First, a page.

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Trump faces Wisconsin recount deadline as Biden keeps focus on COVID-19 response

WILMINGTON, Del./WASHINGTON (Reuters) - President Donald Trump’s re-election campaign said on Wednesday it was seeking a partial recount of Wisconsin’s presidential election results, as part of its long-shot attempt to reverse President-elect Joe Biden’s victory.

Trump facing recount deadline

While staying out of the public eye, the Republican Trump has persisted in venting his anger on Twitter, where he made claims of election fraud, some of which were unsupported by evidence and others demonstrably untrue.


Election officials in Wisconsin, as well as in Georgia, said recounts in those states were very unlikely to reverse Trump’s losses.


Trump’s unfounded claims about the election having been rigged are failing in courts, but opinion polls show they have a political benefit, with as many as half of Republicans believing them, according to a Reuters/Ipsos poll.


His campaign on Wednesday transferred $3 million to Wisconsin to cover the costs of recounting votes in Milwaukee and Dane counties, two heavily Democratic areas, less than the $7.9 million it would have cost for a full statewide recount.


Biden, a Democrat, won Wisconsin by more than 20,000 votes to lead Trump 49.5% to 48.8%.


Dane County Clerk Scott McDonell said a recount would start on Friday and finish within days. Only a few hundred votes changed in the county’s recount after the 2016 presidential election, he said.

“My guess would be that by focusing on Dane and Milwaukee the end result will be that Biden will have a slight increase in votes, but nothing terribly significant - certainly nothing anywhere near what would be required for changing the outcomes,” McDonell said.

Trump’s refusal to concede the Nov. 3 election is blocking the smooth transition to a new administration and complicating Biden’s response to the coronavirus pandemic when he takes office on Jan. 20.


In the state-by-state Electoral College that determines the overall election winner, Biden captured 306 votes to the Republican Trump’s 232. He won the popular vote by more than 5.8 million.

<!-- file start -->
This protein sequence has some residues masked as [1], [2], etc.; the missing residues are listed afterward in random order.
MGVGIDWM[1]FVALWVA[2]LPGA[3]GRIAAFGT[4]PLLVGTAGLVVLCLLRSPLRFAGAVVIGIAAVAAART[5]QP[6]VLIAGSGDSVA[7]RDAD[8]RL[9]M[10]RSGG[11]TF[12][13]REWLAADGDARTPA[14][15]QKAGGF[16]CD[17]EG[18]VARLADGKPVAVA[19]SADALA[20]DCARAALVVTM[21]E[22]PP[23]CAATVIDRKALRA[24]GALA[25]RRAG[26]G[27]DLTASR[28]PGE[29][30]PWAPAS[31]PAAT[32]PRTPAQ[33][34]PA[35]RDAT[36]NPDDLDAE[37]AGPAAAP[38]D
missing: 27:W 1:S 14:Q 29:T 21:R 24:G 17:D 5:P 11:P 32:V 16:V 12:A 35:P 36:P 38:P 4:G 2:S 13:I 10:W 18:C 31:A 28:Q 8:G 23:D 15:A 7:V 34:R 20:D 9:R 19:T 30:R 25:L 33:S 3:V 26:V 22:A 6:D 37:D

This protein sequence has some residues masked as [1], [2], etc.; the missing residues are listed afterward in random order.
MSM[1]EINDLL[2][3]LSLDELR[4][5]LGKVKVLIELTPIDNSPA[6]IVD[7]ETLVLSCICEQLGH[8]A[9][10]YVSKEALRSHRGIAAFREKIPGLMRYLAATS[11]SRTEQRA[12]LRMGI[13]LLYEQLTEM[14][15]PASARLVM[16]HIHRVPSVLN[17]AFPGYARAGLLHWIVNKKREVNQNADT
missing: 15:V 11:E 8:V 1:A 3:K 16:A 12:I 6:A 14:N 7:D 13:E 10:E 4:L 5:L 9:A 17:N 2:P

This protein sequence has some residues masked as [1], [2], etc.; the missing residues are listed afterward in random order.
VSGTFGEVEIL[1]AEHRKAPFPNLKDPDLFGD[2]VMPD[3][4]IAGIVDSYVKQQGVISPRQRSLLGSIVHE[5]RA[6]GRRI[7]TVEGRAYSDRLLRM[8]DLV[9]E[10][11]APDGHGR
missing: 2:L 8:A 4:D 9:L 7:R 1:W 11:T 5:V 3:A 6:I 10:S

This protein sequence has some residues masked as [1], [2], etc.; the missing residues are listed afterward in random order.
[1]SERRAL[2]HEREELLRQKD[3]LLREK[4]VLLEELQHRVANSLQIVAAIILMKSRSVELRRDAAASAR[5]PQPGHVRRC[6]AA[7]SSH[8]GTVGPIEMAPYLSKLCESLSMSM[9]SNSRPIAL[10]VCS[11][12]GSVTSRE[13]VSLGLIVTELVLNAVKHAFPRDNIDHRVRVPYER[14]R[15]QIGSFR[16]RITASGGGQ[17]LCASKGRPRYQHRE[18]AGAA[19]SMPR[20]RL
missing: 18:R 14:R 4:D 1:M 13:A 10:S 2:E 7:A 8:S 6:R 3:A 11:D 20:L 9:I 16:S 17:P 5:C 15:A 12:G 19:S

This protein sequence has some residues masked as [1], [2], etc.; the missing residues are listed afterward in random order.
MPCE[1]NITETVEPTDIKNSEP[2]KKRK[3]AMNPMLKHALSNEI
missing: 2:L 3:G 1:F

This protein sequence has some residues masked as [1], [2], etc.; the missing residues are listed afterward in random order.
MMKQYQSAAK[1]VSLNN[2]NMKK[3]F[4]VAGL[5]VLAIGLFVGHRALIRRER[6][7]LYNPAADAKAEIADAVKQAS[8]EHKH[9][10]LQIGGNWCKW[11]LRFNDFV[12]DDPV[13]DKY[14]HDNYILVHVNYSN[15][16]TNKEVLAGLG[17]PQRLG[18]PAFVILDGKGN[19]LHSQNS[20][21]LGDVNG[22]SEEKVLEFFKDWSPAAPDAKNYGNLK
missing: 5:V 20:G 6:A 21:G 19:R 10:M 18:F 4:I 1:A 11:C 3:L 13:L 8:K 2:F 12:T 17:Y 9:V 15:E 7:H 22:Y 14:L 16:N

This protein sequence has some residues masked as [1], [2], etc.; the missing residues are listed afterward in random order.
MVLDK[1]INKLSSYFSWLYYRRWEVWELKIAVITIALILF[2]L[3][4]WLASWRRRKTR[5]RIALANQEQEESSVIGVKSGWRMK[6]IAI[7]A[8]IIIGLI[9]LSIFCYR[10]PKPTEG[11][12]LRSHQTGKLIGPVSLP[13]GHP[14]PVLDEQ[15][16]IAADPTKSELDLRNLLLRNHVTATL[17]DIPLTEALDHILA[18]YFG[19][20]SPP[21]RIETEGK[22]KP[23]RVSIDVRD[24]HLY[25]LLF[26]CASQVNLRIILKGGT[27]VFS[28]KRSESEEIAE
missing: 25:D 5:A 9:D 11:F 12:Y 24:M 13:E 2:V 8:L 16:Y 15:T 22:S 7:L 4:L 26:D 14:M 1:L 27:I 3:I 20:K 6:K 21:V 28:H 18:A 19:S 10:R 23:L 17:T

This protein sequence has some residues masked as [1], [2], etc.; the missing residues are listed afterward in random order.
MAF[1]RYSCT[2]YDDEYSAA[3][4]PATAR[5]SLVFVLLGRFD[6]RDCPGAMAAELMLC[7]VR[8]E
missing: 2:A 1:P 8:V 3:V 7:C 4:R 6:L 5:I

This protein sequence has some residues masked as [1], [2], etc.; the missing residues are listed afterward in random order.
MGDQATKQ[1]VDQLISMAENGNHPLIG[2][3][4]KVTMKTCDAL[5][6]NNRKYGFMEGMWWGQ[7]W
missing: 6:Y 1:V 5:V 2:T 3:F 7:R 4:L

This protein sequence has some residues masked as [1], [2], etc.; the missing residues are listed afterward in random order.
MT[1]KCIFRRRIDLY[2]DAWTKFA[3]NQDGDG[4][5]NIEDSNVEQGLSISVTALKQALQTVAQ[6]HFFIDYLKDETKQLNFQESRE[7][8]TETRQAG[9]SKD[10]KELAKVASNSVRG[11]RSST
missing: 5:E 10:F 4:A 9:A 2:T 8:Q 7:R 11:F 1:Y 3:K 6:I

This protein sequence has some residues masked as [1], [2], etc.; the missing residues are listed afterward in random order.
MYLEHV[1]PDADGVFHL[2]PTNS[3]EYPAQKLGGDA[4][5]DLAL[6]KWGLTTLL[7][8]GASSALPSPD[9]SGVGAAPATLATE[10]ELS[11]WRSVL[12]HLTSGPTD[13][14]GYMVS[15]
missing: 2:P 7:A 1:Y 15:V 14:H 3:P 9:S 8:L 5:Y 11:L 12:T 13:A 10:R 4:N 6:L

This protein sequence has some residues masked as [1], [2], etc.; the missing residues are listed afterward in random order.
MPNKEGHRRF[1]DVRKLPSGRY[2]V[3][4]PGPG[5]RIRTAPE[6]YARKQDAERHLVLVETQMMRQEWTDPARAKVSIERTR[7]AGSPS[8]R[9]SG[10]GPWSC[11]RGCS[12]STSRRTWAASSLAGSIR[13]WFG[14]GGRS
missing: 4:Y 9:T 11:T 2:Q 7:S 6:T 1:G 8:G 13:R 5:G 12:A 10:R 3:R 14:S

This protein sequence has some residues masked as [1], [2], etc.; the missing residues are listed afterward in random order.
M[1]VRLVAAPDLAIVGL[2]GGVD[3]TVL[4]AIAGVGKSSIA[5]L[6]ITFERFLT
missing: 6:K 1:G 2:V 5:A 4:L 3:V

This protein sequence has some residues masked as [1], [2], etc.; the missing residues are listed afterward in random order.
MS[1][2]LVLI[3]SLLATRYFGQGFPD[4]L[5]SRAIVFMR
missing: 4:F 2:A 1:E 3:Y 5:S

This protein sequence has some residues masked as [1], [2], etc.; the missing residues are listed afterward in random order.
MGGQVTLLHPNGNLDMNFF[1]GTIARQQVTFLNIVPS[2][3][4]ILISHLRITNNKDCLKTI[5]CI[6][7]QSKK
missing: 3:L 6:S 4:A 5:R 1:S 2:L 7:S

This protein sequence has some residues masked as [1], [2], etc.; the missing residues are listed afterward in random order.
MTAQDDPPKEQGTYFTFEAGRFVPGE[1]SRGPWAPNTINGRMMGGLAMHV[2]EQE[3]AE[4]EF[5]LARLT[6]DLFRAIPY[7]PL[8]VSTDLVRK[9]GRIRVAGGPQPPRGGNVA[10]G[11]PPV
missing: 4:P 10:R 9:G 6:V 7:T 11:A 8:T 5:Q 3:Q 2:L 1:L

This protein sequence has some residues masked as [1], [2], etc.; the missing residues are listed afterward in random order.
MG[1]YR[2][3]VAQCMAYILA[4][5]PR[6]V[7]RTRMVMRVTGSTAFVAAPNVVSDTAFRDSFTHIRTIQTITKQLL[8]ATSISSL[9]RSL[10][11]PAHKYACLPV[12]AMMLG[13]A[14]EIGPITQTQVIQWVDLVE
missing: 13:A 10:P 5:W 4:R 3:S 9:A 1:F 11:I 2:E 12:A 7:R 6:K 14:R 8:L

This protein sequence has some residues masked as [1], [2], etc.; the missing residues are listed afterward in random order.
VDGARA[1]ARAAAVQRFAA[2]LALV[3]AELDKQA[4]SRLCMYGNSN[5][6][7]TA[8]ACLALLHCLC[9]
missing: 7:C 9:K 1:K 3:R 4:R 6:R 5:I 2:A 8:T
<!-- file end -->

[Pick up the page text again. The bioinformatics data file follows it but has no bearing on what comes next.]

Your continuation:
To remain in office, Trump would need to overturn results in at least three states to reach the threshold of 270 electoral votes. That would be unprecedented.


The president is also clinging to hope that a manual recount ordered by the state of Georgia can erase Biden’s 14,000-vote lead there and is also challenging results in the swing state of Michigan.


Gabriel Sterling, Georgia’s voting system implementation manager, said in a videoconference with journalists that as of Wednesday morning, election officials conducting the recount had reviewed 4,968,000 ballots - nearly all of those cast in the state - and found Biden’s lead over Trump in the state had fallen to 12,781 ballots. Before the recount, Biden led by 14,156 votes, Sterling said.


Sterling said investigators would look into any claims of fraud and that in every election a small number of ballots are cast illegally. But he said there was no evidence that fraud could have changed the outcome in Georgia.


Trump on Wednesday falsely claimed that the number of votes counted in heavily Democratic Detroit, the largest city in Michigan, had surpassed the number of residents.

“In Detroit, there are FAR MORE VOTES THAN PEOPLE. Nothing can be done to cure that giant scam. I win Michigan!” he tweeted.


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